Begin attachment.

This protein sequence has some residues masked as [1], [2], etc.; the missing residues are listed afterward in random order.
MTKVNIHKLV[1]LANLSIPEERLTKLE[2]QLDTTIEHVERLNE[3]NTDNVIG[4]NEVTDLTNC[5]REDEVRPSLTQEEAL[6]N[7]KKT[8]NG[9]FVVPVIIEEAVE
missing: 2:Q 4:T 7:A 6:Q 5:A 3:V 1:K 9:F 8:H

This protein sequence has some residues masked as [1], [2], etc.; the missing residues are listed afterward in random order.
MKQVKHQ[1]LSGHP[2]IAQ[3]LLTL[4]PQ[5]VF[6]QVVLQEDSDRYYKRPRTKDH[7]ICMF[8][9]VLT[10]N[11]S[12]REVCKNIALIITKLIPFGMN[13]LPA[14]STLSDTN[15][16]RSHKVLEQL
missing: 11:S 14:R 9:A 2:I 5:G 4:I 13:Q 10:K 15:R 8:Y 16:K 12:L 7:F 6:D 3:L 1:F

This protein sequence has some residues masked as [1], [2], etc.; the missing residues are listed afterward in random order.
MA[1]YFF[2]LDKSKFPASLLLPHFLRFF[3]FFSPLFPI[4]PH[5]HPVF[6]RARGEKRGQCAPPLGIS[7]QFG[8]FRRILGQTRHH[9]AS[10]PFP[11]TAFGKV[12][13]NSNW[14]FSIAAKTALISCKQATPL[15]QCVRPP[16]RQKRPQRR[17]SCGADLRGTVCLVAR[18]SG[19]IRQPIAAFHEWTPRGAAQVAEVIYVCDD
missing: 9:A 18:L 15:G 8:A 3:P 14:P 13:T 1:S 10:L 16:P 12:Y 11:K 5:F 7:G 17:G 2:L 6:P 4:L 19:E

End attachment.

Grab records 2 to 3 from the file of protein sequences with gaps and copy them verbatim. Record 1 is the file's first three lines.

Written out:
This protein sequence has some residues masked as [1], [2], etc.; the missing residues are listed afterward in random order.
MKQVKHQ[1]LSGHP[2]IAQ[3]LLTL[4]PQ[5]VF[6]QVVLQEDSDRYYKRPRTKDH[7]ICMF[8][9]VLT[10]N[11]S[12]REVCKNIALIITKLIPFGMN[13]LPA[14]STLSDTN[15][16]RSHKVLEQL
missing: 11:S 14:R 9:A 2:I 5:G 4:I 13:Q 10:K 15:R 8:Y 16:K 12:L 7:F 6:D 3:L 1:F

This protein sequence has some residues masked as [1], [2], etc.; the missing residues are listed afterward in random order.
MA[1]YFF[2]LDKSKFPASLLLPHFLRFF[3]FFSPLFPI[4]PH[5]HPVF[6]RARGEKRGQCAPPLGIS[7]QFG[8]FRRILGQTRHH[9]AS[10]PFP[11]TAFGKV[12][13]NSNW[14]FSIAAKTALISCKQATPL[15]QCVRPP[16]RQKRPQRR[17]SCGADLRGTVCLVAR[18]SG[19]IRQPIAAFHEWTPRGAAQVAEVIYVCDD
missing: 9:A 18:L 15:G 8:A 3:P 14:P 13:T 1:S 10:L 16:P 12:Y 11:K 5:F 7:G 17:G 2:L 6:P 4:L 19:E